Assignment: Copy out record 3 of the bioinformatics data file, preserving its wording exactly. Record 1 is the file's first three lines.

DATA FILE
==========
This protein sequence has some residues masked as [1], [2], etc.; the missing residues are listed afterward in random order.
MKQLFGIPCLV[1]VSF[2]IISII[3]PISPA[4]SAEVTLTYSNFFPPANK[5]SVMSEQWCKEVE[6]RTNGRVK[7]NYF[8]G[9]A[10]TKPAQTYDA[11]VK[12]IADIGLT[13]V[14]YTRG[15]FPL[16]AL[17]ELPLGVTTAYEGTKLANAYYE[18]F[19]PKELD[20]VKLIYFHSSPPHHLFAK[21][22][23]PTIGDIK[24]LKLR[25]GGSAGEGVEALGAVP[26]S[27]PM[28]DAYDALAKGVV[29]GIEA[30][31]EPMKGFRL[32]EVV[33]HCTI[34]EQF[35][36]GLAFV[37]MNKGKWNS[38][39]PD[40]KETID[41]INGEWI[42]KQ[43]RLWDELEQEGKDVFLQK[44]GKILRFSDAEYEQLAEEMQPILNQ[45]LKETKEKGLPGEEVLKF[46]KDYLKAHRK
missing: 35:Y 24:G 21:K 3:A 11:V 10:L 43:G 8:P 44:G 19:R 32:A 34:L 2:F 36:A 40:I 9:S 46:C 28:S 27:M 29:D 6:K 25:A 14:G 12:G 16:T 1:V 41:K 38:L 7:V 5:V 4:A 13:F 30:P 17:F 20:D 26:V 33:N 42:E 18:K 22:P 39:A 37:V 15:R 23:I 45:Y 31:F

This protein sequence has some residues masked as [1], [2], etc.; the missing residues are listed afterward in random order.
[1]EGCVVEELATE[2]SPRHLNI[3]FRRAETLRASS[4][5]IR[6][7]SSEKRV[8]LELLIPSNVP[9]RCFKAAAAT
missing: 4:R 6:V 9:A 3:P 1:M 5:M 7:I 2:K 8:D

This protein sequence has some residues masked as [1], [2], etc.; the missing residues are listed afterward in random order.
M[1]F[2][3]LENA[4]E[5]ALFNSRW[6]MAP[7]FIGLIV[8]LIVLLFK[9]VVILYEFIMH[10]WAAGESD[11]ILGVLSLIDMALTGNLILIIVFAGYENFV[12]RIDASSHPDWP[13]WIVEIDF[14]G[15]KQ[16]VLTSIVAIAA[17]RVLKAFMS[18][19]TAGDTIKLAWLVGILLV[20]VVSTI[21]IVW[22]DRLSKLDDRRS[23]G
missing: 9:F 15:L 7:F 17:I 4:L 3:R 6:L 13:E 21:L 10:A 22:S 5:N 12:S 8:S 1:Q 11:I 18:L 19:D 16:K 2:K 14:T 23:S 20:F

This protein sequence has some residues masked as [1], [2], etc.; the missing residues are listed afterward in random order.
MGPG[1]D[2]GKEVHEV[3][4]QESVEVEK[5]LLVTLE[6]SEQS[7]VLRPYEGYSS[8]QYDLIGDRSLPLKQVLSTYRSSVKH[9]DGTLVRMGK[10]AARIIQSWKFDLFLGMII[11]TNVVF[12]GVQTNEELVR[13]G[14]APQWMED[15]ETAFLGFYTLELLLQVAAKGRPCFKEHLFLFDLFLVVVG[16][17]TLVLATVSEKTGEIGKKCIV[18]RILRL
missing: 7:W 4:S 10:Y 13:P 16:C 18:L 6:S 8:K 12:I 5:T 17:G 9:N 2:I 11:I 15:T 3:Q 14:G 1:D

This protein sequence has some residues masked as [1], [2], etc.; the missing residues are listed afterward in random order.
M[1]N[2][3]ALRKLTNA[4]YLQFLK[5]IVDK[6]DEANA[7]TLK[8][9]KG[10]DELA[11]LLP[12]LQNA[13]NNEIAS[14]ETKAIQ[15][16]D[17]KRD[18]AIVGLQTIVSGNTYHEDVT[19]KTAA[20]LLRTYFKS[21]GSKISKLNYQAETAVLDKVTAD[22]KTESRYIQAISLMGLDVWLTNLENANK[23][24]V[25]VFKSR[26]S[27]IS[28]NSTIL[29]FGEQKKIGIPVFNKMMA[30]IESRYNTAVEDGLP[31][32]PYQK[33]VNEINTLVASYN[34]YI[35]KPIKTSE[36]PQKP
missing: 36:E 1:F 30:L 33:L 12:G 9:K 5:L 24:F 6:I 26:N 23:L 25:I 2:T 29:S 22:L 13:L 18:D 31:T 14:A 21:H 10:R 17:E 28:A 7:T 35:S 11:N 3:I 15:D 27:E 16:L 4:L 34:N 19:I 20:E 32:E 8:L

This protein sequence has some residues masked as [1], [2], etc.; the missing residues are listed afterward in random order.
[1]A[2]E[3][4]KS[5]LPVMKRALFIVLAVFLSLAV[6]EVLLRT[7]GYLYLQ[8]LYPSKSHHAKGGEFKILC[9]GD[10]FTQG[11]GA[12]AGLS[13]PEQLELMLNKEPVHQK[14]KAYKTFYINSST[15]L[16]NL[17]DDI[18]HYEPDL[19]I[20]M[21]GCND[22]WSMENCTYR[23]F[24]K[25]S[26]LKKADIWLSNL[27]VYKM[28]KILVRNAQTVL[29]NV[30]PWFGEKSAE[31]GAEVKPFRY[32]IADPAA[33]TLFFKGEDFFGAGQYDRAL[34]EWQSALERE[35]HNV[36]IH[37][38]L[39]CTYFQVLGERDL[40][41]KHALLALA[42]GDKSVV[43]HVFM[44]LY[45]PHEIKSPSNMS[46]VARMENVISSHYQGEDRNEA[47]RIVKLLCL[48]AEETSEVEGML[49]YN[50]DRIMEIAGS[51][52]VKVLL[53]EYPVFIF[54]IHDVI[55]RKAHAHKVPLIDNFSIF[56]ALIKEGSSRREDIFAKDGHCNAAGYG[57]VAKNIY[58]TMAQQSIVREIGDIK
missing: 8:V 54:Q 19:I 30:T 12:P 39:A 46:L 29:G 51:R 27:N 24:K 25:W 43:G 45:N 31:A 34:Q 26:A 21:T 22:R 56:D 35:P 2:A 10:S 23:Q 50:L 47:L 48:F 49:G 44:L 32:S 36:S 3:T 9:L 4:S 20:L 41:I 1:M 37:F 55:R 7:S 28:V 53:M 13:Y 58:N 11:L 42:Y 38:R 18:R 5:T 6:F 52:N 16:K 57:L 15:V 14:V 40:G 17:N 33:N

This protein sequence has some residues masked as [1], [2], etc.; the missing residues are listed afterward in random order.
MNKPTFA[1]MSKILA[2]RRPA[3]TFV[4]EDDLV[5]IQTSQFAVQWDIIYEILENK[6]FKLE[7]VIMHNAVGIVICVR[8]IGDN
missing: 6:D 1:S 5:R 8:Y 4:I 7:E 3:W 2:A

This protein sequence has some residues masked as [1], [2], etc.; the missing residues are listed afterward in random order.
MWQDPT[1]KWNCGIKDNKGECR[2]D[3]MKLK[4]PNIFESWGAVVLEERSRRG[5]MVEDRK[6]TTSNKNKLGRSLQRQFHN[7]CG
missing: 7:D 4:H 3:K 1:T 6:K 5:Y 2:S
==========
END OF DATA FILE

This protein sequence has some residues masked as [1], [2], etc.; the missing residues are listed afterward in random order.
M[1]F[2][3]LENA[4]E[5]ALFNSRW[6]MAP[7]FIGLIV[8]LIVLLFK[9]VVILYEFIMH[10]WAAGESD[11]ILGVLSLIDMALTGNLILIIVFAGYENFV[12]RIDASSHPDWP[13]WIVEIDF[14]G[15]KQ[16]VLTSIVAIAA[17]RVLKAFMS[18][19]TAGDTIKLAWLVGILLV[20]VVSTI[21]IVW[22]DRLSKLDDRRS[23]G
missing: 9:F 15:L 7:F 17:I 4:L 3:R 6:L 13:E 21:L 10:A 22:S 5:N 12:S 8:S 1:Q 11:I 18:L 19:D 16:K 2:K 14:T 23:S 20:F